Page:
Michael Moore, the Scottish Liberal Democrat deputy leader, has been named the new Secretary of State for Scotland.
He has taken the role from Danny Alexander, who was promoted to chief secretary to the Treasury after David Laws' resignation.
Mr Laws resigned after claiming expenses to pay rent to his partner.
Meanwhile, Scottish Lib Dem leader Tavish Scott said new powers for Holyrood could go further than planned.
Mr Alexander, MP for Inverness, Nairn, Badenoch and Strathspey, has moved to his second Cabinet post in a matter of weeks as a result of the row surrounding Mr Laws.
Since 2006, parliamentary rules have banned MPs from "leasing accommodation from a partner".
But Saturday's Daily Telegraph revealed that between 2004 and 2007, Mr Laws claimed between £700 and £950 a month to sub-let a room in a flat in Kennington, south London, from his long-term partner, lobbyist James Lundie.
Mr Laws said he had wanted to keep his relationship with Mr Lundie private and also queried whether Mr Lundie counted as a "partner" as defined by the rules.
Mr Moore, MP for Berwickshire, Roxburgh and Selkirk, has been an MP since 1997, after having worked as a researcher for party veteran Sir David Steel.
The former chartered accountant has held a series of senior roles in the party, serving as a spokesman on foreign affairs, transport, defence and international development.
He said: "I am very happy to have been appointed although I obviously wish it had happened under different circumstances.
"David Laws remains an important colleague of mine and I hope to see him return to government before long."
Mr Moore said he was looking forward to the challenges ahead and pledged to uphold the respect agenda of the new coalition government.
He said: "As secretary of state I want to hear the concerns of Scots across the country and I look forward to getting on with the job."
Speaking on BBC Scotland's Politics Show, Mr Scott welcomed his deputy's government appointment, and used the opportunity to call for the implementation of new powers for the Scottish Parliament beyond those outlined in the Calman Commission, which he described as "Calman plus."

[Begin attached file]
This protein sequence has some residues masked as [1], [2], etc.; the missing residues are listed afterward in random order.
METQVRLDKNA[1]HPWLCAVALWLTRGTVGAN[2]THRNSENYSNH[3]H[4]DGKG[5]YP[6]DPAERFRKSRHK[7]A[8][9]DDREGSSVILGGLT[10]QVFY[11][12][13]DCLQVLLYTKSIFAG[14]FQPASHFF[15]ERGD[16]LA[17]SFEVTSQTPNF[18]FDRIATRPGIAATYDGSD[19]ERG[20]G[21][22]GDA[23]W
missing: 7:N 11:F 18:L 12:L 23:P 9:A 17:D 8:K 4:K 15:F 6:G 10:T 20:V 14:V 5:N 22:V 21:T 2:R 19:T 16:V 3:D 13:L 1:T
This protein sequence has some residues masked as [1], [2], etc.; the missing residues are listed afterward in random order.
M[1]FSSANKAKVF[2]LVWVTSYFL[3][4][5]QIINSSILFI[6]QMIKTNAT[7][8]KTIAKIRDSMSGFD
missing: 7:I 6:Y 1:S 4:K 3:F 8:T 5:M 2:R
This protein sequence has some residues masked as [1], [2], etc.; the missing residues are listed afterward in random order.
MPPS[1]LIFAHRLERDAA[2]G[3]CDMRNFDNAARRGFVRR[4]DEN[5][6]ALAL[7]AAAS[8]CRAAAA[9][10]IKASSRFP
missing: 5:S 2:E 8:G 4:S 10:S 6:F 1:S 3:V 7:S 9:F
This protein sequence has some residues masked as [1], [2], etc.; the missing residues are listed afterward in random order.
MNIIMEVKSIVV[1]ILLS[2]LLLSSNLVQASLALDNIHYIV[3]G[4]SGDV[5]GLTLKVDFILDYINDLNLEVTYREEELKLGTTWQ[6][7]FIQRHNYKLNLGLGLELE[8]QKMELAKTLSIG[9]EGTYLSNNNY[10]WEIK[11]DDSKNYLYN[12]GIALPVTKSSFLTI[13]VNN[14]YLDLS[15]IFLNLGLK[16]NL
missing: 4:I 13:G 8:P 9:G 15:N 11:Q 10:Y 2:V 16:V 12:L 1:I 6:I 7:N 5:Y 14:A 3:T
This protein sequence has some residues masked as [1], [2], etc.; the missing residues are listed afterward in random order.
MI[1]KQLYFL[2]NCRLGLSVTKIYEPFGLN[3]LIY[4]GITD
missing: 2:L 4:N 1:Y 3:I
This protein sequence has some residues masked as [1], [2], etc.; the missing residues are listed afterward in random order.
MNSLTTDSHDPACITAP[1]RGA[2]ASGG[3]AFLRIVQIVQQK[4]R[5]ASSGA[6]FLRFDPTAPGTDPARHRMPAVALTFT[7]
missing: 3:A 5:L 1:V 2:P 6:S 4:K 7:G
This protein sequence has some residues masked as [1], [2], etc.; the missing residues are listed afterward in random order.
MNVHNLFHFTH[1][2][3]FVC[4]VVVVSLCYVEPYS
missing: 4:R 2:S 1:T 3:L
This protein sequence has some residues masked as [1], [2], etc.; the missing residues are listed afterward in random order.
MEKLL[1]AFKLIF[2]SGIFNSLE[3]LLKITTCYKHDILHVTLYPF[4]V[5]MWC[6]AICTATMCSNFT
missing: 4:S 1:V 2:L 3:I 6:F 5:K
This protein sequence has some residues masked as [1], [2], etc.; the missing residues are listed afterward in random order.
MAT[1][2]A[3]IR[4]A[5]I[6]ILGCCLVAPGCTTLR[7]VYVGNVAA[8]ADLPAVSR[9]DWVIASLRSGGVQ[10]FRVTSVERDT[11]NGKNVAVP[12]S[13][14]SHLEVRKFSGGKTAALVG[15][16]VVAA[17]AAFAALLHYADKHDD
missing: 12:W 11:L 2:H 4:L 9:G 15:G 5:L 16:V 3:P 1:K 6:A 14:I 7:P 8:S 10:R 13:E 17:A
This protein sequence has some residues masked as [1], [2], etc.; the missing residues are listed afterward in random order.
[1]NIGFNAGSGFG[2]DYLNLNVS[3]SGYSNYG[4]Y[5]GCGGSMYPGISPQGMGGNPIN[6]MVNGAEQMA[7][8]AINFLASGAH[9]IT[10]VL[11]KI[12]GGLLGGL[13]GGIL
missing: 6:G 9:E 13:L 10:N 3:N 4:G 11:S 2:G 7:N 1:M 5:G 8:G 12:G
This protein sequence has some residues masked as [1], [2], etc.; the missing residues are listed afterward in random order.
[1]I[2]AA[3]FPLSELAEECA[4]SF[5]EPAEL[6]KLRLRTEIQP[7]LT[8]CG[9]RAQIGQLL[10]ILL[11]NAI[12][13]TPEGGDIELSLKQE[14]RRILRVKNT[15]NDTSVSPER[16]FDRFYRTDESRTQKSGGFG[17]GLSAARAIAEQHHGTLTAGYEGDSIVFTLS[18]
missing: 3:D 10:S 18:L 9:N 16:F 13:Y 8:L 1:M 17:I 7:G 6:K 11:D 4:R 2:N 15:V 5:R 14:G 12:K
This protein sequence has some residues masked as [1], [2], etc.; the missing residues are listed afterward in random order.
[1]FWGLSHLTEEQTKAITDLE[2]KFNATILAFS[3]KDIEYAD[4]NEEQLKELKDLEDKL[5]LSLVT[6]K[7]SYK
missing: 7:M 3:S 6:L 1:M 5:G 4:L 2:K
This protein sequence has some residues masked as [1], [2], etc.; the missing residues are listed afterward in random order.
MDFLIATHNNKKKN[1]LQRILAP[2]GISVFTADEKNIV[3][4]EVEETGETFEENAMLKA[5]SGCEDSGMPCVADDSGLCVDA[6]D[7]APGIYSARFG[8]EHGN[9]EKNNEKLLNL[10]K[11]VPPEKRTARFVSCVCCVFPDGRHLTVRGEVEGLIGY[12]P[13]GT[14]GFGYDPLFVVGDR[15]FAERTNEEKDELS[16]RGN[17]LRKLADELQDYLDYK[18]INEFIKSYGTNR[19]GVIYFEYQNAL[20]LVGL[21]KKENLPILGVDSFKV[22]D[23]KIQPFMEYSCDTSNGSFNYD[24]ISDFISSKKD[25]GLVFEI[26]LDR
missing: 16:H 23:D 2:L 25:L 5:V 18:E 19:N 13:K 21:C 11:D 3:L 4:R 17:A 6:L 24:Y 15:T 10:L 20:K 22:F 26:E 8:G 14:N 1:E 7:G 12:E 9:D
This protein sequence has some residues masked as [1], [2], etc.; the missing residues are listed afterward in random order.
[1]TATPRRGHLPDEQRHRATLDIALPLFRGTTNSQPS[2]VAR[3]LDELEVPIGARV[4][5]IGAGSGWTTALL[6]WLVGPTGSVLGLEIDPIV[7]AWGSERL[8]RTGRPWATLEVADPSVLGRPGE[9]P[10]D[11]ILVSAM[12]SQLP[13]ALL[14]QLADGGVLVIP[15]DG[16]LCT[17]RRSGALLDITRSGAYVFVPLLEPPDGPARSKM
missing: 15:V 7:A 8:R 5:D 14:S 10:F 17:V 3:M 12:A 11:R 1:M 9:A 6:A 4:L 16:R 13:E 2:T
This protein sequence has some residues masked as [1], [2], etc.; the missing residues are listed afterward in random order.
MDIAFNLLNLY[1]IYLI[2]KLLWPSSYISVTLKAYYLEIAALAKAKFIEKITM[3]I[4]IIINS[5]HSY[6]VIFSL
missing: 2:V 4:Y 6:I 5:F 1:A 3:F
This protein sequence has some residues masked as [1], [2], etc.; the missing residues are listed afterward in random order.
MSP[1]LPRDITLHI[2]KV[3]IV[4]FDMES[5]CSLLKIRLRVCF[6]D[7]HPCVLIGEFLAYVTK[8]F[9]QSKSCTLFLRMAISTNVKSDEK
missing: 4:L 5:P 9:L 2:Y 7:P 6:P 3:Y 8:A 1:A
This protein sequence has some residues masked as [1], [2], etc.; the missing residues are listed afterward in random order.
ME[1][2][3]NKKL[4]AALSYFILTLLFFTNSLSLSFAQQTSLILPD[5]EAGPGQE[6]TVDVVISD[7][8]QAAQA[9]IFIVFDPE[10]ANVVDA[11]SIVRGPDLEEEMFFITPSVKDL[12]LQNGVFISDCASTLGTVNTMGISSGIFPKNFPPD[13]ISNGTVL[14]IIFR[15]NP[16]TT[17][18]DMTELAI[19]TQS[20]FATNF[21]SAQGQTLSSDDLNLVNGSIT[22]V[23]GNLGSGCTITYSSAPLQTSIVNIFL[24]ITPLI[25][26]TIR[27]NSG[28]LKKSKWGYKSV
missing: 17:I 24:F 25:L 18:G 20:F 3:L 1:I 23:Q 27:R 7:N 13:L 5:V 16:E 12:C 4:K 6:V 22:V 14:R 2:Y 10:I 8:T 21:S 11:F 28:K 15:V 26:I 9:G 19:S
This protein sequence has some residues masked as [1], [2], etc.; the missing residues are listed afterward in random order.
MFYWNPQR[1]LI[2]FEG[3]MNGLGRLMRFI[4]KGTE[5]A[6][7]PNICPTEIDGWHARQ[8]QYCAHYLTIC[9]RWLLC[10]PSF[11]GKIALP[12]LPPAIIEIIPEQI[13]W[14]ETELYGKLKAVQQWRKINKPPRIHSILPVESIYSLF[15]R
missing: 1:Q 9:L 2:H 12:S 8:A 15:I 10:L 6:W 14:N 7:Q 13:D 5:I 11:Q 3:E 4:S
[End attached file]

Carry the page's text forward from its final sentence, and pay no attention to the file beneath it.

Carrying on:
The commission's recommendations, which Prime Minister David Cameron has pledged to implement, included new Holyrood responsibility for raising half of Scotland's income tax.
Mr Scott said he was committed to seeing the proposals implemented, but added: "I want to make sure we garner the most sensible and constructive form of additional powers that Scotland's parliament needs.
"We've all argued, I think, across the parties, that our parliament must be responsible for both sides of the balance sheet - both income and expenditure - making sure MSPs are accountable for their spending decisions as well as for how the money is raised."
Scottish minister Stewart Stevenson also suggested his government was ready to sit down with its UK counterparts to implement the Calman recommendations.
The transport minister said the SNP - which has called for full fiscal responsibility for Scotland - was still committed to an independence referendum, but added: "Sitting down with other parties is a natural part of minority government, its something we do all the time."
He told BBC Scotland: "It is very important we engage with the UK government when there is an opportunity to advance Scotland's cause, get more fiscal responsibility."